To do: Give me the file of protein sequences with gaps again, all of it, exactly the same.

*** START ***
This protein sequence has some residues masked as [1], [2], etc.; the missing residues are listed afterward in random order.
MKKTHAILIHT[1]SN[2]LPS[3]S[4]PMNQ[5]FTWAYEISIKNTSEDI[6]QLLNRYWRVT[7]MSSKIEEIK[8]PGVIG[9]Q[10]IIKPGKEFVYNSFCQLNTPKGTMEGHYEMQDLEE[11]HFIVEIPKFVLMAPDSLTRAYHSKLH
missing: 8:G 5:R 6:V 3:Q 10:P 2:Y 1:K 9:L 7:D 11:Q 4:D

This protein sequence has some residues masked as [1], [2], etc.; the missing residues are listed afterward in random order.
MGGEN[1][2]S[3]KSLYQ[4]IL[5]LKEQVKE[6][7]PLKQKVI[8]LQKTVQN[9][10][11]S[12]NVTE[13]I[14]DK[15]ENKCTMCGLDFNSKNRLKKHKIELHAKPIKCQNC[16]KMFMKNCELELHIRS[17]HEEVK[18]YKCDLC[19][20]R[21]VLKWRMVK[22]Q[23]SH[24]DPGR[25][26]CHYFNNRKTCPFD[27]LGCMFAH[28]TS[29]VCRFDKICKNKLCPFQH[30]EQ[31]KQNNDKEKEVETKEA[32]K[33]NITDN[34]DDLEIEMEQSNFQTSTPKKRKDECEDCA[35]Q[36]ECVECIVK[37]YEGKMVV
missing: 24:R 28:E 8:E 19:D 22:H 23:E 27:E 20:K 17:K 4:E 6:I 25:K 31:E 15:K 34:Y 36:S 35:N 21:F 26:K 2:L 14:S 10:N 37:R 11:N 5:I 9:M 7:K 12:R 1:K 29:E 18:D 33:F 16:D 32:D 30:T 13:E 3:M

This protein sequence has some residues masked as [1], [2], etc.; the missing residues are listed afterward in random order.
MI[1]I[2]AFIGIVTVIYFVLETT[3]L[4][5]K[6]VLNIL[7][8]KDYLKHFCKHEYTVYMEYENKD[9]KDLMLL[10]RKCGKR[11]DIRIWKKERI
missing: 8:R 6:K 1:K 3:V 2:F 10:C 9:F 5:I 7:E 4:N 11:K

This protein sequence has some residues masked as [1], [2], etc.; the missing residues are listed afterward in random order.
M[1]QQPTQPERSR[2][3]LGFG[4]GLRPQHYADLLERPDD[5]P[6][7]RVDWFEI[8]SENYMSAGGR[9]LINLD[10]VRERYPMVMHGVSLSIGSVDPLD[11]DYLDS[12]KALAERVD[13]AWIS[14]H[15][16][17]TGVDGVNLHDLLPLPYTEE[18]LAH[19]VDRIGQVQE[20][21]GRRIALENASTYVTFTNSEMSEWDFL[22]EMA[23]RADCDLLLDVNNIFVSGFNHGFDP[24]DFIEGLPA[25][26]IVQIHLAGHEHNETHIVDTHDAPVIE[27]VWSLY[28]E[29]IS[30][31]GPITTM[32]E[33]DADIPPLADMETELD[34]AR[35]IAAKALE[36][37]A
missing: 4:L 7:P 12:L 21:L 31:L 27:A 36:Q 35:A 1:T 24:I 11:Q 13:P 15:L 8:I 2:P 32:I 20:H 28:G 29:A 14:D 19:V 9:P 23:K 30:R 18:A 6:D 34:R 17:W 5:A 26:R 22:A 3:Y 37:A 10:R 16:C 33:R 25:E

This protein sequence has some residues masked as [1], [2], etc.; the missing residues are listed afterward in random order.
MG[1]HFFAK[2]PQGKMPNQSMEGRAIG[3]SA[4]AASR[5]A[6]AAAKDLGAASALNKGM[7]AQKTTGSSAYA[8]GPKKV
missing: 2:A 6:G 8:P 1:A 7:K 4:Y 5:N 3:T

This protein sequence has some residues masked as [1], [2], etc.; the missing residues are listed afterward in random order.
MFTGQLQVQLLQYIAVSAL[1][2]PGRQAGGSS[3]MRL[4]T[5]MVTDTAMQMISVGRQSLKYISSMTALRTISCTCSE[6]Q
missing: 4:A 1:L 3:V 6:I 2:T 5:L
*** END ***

This protein sequence has some residues masked as [1], [2], etc.; the missing residues are listed afterward in random order.
MKKTHAILIHT[1]SN[2]LPS[3]S[4]PMNQ[5]FTWAYEISIKNTSEDI[6]QLLNRYWRVT[7]MSSKIEEIK[8]PGVIG[9]Q[10]IIKPGKEFVYNSFCQLNTPKGTMEGHYEMQDLEE[11]HFIVEIPKFVLMAPDSLTRAYHSKLH
missing: 8:G 5:R 6:V 3:Q 10:P 2:Y 1:K 9:L 7:D 11:Q 4:D

This protein sequence has some residues masked as [1], [2], etc.; the missing residues are listed afterward in random order.
MGGEN[1][2]S[3]KSLYQ[4]IL[5]LKEQVKE[6][7]PLKQKVI[8]LQKTVQN[9][10][11]S[12]NVTE[13]I[14]DK[15]ENKCTMCGLDFNSKNRLKKHKIELHAKPIKCQNC[16]KMFMKNCELELHIRS[17]HEEVK[18]YKCDLC[19][20]R[21]VLKWRMVK[22]Q[23]SH[24]DPGR[25][26]CHYFNNRKTCPFD[27]LGCMFAH[28]TS[29]VCRFDKICKNKLCPFQH[30]EQ[31]KQNNDKEKEVETKEA[32]K[33]NITDN[34]DDLEIEMEQSNFQTSTPKKRKDECEDCA[35]Q[36]ECVECIVK[37]YEGKMVV
missing: 24:R 28:E 8:E 19:D 22:H 23:E 27:E 20:K 17:K 4:E 6:I 25:K 31:E 15:K 34:Y 36:S 35:N 21:F 26:K 2:L 14:S 10:N 37:R 11:N 5:I 9:M 7:K 12:R 1:K 29:E 18:D 33:F 16:D 32:D 30:T 13:E 3:M

This protein sequence has some residues masked as [1], [2], etc.; the missing residues are listed afterward in random order.
MI[1]I[2]AFIGIVTVIYFVLETT[3]L[4][5]K[6]VLNIL[7][8]KDYLKHFCKHEYTVYMEYENKD[9]KDLMLL[10]RKCGKR[11]DIRIWKKERI
missing: 8:R 6:K 1:K 3:V 2:F 10:C 9:F 5:I 7:E 4:N 11:K

This protein sequence has some residues masked as [1], [2], etc.; the missing residues are listed afterward in random order.
M[1]QQPTQPERSR[2][3]LGFG[4]GLRPQHYADLLERPDD[5]P[6][7]RVDWFEI[8]SENYMSAGGR[9]LINLD[10]VRERYPMVMHGVSLSIGSVDPLD[11]DYLDS[12]KALAERVD[13]AWIS[14]H[15][16][17]TGVDGVNLHDLLPLPYTEE[18]LAH[19]VDRIGQVQE[20][21]GRRIALENASTYVTFTNSEMSEWDFL[22]EMA[23]RADCDLLLDVNNIFVSGFNHGFDP[24]DFIEGLPA[25][26]IVQIHLAGHEHNETHIVDTHDAPVIE[27]VWSLY[28]E[29]IS[30][31]GPITTM[32]E[33]DADIPPLADMETELD[34]AR[35]IAAKALE[36][37]A
missing: 4:L 7:P 12:L 21:L 31:L 27:A 36:Q 35:A 1:T 24:I 11:Q 13:P 15:L 8:I 2:P 32:I 20:H 28:G 29:A 14:D 19:V 9:P 23:K 30:R 18:A 6:D 34:R 17:W 5:A 26:R 22:A 3:Y 37:A 10:R 16:C 33:R 25:E

This protein sequence has some residues masked as [1], [2], etc.; the missing residues are listed afterward in random order.
MG[1]HFFAK[2]PQGKMPNQSMEGRAIG[3]SA[4]AASR[5]A[6]AAAKDLGAASALNKGM[7]AQKTTGSSAYA[8]GPKKV
missing: 2:A 6:G 8:P 1:A 7:K 4:Y 5:N 3:T

This protein sequence has some residues masked as [1], [2], etc.; the missing residues are listed afterward in random order.
MFTGQLQVQLLQYIAVSAL[1][2]PGRQAGGSS[3]MRL[4]T[5]MVTDTAMQMISVGRQSLKYISSMTALRTISCTCSE[6]Q
missing: 4:A 1:L 3:V 6:I 2:T 5:L